Alphabet Inc.’s Google will open its first data center in Japan next year as part of increasing investment in the world’s third-biggest economy.

The new facility, based in Inzai, Chiba Prefecture, will accelerate the operation of Google tools and services and support economic activity and jobs, Chief Executive Officer Sundar Pichai wrote in a blog post Friday. It’s part of a broader $730 million investment in local infrastructure by the U.S. company, which began last year and will extend through 2024. Google is also leading the construction of a new subsea cable linking Japan and Canada called Topaz.

"Google’s partnership in Japan is now deeper than ever,” Pichai said in a surprise appearance at Google’s Pixel 7 and Pixel Watch launch event in Tokyo. "Japan has a history of being at the forefront of the world’s most advanced technologies.”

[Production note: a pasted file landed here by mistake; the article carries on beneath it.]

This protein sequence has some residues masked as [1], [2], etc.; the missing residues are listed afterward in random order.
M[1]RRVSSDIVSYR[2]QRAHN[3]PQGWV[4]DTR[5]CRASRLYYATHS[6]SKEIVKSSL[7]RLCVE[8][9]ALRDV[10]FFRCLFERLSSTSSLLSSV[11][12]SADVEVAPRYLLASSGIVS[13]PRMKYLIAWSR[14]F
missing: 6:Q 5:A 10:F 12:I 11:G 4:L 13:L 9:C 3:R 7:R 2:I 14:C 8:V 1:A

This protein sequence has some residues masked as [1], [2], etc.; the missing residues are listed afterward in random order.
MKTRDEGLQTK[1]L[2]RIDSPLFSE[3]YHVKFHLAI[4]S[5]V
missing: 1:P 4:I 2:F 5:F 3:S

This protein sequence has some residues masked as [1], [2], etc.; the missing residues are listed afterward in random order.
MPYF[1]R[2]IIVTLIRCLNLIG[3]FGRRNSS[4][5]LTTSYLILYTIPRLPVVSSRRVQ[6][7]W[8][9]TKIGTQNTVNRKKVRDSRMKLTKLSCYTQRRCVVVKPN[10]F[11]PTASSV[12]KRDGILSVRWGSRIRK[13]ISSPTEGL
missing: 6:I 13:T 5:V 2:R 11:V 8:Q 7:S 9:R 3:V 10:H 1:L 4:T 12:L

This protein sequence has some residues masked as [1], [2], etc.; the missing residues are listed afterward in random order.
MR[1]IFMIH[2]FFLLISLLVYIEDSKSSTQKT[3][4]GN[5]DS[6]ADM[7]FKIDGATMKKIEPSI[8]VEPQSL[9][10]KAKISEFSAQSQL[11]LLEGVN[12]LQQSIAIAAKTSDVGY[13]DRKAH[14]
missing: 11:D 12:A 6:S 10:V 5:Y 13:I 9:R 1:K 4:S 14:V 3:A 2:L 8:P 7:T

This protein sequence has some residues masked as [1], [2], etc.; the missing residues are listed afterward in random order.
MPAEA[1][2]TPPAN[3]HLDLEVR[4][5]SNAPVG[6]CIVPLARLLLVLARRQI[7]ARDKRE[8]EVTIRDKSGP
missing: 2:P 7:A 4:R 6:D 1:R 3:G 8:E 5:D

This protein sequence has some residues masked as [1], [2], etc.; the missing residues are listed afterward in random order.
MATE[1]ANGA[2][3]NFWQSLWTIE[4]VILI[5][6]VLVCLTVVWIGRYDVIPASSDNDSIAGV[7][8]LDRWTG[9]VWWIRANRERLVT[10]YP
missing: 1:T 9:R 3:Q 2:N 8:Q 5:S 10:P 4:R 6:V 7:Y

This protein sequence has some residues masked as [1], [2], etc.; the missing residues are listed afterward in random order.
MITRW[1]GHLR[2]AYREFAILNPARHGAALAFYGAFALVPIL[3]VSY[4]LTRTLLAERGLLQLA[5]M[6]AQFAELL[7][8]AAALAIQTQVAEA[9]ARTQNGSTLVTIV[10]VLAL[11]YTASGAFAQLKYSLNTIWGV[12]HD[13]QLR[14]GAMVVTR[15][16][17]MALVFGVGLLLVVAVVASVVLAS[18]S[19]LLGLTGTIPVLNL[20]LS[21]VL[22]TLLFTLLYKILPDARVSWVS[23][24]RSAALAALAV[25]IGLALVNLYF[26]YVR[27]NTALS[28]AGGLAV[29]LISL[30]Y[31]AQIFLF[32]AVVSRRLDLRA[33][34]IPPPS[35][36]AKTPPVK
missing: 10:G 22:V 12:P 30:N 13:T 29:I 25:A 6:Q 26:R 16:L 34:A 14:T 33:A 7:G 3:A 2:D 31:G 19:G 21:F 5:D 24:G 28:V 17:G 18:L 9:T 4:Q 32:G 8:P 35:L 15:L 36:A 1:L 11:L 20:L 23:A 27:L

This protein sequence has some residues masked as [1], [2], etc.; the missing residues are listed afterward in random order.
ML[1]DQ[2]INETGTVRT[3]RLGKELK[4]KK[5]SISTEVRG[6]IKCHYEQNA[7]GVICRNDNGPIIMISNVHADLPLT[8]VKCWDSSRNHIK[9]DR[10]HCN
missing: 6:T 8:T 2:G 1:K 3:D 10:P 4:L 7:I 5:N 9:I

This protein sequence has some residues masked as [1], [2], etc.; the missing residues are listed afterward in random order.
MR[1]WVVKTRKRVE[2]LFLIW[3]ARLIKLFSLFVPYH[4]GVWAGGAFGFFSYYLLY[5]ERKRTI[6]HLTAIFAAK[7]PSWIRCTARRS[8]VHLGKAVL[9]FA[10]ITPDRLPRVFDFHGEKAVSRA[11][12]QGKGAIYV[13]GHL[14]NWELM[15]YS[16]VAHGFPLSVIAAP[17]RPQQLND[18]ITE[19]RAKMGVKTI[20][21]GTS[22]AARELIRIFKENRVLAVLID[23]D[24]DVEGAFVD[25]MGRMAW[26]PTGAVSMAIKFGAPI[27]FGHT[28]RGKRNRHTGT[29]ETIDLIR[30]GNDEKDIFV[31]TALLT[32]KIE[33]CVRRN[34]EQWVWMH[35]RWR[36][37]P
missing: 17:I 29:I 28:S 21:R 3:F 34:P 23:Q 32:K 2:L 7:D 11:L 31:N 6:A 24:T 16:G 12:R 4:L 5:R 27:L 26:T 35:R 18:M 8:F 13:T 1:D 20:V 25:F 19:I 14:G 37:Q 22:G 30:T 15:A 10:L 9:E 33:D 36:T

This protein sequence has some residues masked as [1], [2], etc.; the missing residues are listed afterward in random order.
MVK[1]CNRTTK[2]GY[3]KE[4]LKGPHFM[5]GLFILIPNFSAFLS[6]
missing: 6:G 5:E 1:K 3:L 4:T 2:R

The CEO is visiting Japan to meet with Prime Minister Fumio Kishida and share details of Google’s investments plans. His previous visit in 2019 was to inaugurate a Google Campus for Startups incubator and this week he met with some student developers from local universities.

The Chiba data center will be the company’s third location in Asia, after Taiwan and Singapore, and will support its efforts to connect Japan to the rest of the global economy, Pichai said.